Have a family emergency plan. Where will you meet if you are apart during a disaster? Where is an alternative place to travel to if your home is destroyed?

Those people who seemed extreme with their food storage to me as a kid aren’t that extreme to me anymore. In this day and age they seem prepared. I’m not a wacko or an alarmist when it comes to emergency preparedness, just a worrier. We have had warnings from our prophets, civic leaders, and scientists about impending earthquakes and natural disasters, not to mention acts of terrorism. It’s time to listen and become prepared.

Thursday, March 4, 2010


Loved 2 quotes my mom sent me. (See below.)

I've been thinking a lot about hope lately. Hope is something I've always had plenty of---until lately. The economic issues myself, family and friends are dealing with is sometimes overwhelming. I feel frozen and helpless. (Not good for an action minded person.) I also see and hear a lot of very upsetting stories about young people in my line of work. Thinking about these things I take them on and have spent many hours crying over the pain and suffering of myself, my family, friends, and these children of God I teach.

As a child my mom would "pick" my worries off of my shoulders. It worked to ease my stress and make my worries seem smaller. I've taught this to Josh and it helps him. (Another worrier in the family.)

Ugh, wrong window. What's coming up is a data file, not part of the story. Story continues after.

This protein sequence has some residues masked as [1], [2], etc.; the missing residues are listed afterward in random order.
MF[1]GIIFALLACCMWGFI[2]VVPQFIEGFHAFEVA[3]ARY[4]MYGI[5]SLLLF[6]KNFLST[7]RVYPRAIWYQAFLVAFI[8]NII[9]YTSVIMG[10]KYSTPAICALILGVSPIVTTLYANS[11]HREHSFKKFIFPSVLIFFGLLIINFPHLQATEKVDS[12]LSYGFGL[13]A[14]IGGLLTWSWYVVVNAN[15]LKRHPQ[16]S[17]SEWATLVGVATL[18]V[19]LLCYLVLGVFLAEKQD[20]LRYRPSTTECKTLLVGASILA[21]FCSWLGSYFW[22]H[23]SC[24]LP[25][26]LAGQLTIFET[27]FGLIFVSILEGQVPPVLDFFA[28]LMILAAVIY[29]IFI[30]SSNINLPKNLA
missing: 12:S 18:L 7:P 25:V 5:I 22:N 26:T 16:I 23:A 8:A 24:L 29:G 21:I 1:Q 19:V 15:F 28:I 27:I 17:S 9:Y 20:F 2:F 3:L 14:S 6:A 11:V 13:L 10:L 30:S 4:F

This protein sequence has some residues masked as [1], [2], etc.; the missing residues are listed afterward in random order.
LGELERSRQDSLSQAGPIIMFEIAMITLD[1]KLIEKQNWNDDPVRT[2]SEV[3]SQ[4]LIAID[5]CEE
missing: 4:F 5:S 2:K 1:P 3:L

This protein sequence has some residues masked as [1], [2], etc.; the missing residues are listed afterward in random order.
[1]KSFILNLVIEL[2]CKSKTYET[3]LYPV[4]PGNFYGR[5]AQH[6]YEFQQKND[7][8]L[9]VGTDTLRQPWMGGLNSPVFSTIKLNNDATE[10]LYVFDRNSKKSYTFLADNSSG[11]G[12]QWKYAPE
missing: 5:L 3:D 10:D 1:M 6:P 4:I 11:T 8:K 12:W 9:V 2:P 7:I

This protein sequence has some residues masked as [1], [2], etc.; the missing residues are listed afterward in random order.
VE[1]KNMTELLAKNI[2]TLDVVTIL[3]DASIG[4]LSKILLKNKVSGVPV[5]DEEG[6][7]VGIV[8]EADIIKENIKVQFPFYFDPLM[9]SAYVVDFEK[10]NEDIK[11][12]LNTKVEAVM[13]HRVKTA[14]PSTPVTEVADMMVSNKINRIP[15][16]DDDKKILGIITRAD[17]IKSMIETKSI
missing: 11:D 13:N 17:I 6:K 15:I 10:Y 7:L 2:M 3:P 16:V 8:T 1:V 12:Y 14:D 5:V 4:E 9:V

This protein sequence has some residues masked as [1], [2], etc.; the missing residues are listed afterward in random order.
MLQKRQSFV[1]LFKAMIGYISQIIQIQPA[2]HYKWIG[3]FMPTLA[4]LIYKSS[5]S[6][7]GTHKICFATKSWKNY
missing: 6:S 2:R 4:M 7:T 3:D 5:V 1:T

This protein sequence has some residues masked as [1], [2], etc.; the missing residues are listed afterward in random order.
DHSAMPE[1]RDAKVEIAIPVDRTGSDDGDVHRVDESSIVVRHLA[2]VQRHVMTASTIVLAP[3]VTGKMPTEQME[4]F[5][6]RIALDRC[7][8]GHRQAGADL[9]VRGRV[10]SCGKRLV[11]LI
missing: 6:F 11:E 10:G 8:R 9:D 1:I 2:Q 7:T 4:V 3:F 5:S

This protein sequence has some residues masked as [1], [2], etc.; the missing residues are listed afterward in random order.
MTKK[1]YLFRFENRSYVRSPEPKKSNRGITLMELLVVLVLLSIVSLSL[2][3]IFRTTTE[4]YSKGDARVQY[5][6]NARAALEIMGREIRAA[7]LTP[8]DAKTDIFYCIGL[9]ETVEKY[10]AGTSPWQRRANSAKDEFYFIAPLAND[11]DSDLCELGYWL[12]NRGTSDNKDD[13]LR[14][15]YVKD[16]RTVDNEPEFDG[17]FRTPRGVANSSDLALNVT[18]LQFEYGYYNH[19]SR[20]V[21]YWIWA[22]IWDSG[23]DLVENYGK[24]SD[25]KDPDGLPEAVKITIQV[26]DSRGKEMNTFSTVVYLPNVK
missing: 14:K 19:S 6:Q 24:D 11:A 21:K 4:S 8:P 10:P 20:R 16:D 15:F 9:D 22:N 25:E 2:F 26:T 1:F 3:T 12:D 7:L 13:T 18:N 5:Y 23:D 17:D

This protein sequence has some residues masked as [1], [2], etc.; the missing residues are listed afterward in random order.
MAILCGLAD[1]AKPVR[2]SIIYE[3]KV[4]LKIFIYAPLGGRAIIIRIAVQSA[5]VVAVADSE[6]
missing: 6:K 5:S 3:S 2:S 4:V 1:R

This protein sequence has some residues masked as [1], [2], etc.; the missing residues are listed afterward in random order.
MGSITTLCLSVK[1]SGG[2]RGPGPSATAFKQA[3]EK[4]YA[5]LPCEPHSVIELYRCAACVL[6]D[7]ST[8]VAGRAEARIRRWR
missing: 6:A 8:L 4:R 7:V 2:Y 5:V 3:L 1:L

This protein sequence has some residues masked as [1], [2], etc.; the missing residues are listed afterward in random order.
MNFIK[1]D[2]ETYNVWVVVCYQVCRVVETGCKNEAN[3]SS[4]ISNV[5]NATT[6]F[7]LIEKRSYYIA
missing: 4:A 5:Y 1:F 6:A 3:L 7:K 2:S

As I've grown older, picking the worries off of my shoulders still helps, but I need something more. That is when writing, prayer, scripture study, and great quotes like the ones below come to my rescue.

So have hope. Things will get better. Our economic times will improve. My students will grow up and make good choices. My boys will become happy, well-adjusted young men. I have hope.

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"[God] loves us because He is filled with an infinite measure of holy, pure, and indescribable love. We are important to God not because of our résumé but because we are His children. He loves every one of us, even those who are flawed, rejected, awkward, sorrowful, or broken. God's love is so great that He loves even the proud, the selfish, the arrogant, and the wicked. "What this means is that, regardless of our current state, there is hope for us. No matter our distress, no matter our sorrow, no matter our mistakes, our infinitely compassionate Heavenly Father desires that we draw near to Him so that He can draw near to us." ----Dieter F. Uchtdorf, "The Love of God," Ensign, Nov. 2009, 22–23.
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"Since 'God is love' (1 John 4:8), the closer we approach Him, the more profoundly we experience love. But because a veil separates this mortality from our heavenly home, we must seek in the Spirit that which is imperceptible to mortal eyes. "Heaven may seem distant at times, but the scriptures offer hope: 'Ye shall seek me, and find me, when ye shall search for me with all your heart' (Jeremiah 29:13)." ----Dieter F. Uchtdorf, "The Love of God," Ensign, Nov. 2009, 23.